Australian Dictionary of Biography

  • Tip: searches only the name field
  • Tip: Use double quotes to search for a phrase

Cultural Advice

Aboriginal and Torres Strait Islander people should be aware that this website contains names, images, and voices of deceased persons.

In addition, some articles contain terms or views that were acceptable within mainstream Australian culture in the period in which they were written, but may no longer be considered appropriate.

These articles do not necessarily reflect the views of The Australian National University.

Older articles are being reviewed with a view to bringing them into line with contemporary values but the original text will remain available for historical context.

Henry Kasimierz Millicer (1915–1996)

by David Crotty

This article was published online in 2020

Henry Millicer, 1963

Henry Millicer, 1963

National Archives of Australia

Henry Kazimierz Millicer (1915-1996), aviator and aeronautical engineer, was born on 11 June 1915 in Warsaw and named Henryk Kazimierz Milicer, third of four surviving children of Kazimierz Milicer, professor of engineering, and his wife Helena, née Lewandowska. As a nine-year-old, Henryk entered a model seaplane in a competition and won first prize, a flight over Warsaw. His father then arranged for him to assist Warsaw University of Technology (WUT) students constructing the prototype RWD-2 monoplane. While attending the Batory School, Warsaw, at the age of fourteen he used the school’s workshop to build a glider. The Warsaw Academic Aero Club flew it as a primary trainer, but Henryk was not permitted to fly it until he gained his gliding licence in 1932.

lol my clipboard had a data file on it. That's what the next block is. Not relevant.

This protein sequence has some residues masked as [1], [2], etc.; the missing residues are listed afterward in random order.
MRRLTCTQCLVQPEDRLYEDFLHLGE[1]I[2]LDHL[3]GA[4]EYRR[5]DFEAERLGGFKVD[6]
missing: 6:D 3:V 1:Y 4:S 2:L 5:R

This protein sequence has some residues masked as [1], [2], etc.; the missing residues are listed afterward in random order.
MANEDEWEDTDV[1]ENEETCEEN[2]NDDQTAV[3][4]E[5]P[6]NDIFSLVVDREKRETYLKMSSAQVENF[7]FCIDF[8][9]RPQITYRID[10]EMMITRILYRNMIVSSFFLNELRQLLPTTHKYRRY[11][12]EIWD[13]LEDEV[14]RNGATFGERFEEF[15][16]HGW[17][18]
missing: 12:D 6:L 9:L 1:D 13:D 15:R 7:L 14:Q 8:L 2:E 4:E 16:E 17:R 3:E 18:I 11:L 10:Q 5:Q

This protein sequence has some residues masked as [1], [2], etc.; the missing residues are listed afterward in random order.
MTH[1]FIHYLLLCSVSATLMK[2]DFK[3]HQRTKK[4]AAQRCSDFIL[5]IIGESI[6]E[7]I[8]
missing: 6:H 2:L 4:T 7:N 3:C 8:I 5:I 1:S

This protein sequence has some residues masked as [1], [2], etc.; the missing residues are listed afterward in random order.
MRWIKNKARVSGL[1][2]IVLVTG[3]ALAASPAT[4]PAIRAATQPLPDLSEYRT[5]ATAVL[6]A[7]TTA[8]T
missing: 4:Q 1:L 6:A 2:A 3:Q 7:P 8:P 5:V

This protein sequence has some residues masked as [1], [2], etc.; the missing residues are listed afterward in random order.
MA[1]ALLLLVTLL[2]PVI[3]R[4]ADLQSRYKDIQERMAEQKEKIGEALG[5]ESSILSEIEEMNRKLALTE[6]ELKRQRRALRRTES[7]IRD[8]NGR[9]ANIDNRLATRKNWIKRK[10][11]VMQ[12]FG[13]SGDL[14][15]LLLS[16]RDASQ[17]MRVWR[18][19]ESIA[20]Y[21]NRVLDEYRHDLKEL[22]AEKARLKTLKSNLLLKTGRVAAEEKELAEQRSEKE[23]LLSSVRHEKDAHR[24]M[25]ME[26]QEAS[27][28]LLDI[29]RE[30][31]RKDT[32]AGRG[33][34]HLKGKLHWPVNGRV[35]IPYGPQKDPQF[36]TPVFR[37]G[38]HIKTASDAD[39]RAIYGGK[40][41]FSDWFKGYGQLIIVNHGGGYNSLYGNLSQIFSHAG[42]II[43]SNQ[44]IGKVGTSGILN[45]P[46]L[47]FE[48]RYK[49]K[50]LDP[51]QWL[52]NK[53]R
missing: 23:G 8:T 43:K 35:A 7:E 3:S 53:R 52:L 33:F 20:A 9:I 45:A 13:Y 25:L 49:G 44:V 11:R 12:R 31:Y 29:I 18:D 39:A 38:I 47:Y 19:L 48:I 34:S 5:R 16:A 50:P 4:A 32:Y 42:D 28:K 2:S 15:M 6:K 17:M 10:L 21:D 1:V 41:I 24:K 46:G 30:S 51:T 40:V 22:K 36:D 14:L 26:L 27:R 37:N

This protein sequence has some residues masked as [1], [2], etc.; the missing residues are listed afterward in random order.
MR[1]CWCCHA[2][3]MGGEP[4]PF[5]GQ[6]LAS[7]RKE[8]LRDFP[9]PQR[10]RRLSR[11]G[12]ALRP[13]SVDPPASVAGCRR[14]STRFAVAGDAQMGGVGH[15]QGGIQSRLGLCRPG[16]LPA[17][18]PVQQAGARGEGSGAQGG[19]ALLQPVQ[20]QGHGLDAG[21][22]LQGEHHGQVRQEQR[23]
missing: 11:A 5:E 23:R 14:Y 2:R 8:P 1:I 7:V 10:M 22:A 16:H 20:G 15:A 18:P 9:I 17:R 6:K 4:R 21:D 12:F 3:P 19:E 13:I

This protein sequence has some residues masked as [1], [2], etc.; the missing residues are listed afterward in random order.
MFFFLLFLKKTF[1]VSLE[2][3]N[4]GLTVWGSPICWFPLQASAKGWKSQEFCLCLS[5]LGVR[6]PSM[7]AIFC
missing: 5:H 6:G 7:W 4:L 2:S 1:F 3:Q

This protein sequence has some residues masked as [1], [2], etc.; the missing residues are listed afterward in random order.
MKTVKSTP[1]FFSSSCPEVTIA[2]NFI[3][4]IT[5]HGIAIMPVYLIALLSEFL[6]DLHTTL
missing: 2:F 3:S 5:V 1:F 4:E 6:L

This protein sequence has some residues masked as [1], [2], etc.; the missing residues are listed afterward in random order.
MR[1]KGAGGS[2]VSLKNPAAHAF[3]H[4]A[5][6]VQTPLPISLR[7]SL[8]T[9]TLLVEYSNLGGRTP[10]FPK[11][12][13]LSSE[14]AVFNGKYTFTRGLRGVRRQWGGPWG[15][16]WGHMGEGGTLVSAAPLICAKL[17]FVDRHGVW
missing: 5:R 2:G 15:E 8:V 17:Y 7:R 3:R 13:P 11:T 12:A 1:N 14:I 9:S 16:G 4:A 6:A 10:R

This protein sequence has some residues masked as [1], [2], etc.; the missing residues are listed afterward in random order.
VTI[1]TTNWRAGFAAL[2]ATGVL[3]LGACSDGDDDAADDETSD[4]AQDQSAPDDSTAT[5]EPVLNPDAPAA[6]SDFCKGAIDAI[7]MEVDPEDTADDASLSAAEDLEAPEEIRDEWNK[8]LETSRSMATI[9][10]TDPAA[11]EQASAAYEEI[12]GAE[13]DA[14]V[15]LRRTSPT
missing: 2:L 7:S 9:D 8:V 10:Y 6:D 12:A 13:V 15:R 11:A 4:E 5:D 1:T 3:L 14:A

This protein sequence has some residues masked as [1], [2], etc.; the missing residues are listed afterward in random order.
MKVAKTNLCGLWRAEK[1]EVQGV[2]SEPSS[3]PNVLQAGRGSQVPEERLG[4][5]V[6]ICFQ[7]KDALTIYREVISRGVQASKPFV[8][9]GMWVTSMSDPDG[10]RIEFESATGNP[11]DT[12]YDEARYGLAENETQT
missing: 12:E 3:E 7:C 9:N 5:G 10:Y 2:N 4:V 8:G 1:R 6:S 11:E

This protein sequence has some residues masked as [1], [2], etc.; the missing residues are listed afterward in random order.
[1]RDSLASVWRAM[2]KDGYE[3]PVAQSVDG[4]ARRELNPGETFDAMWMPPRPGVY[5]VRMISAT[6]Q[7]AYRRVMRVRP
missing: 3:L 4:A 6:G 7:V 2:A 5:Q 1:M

In 1933 Millicer commenced studies in mechanical engineering at WUT (DipMechEng, 1936). He joined the Polish Air Force volunteer reserve in 1935, and after graduating the next year he was employed by the Polish State Aviation Works as a junior designer. In 1937 he gained his commercial pilot’s licence and enrolled in the master of aeronautics course at WUT. He came third in the 1938 National Gliding Championship, securing a place in the Polish team for the planned 1940 Helsinki Olympic Games.

After completing his master’s thesis, Millicer joined the aircraft manufacturer RWD in 1939 and led a team working on wing design for its RWD-25 fighter aircraft, until the German invasion of Poland on 1 September halted work. He enlisted in the air force, flying with an army observation and reconnaissance unit and winning the Polish Air Force Cross. With members of his squadron he went to Romania to collect aircraft sent from Britain, but the group was arrested by Romanian police before escaping via Yugoslavia to Britain in October. On learning of the death of his mother and the destruction of his family home during the bombing of Warsaw, he enlisted in the French Air Force, but by June 1940 the German invasion of France had forced his return to Britain, where he served as a bomber pilot in a Polish squadron of the Royal Air Force (RAF).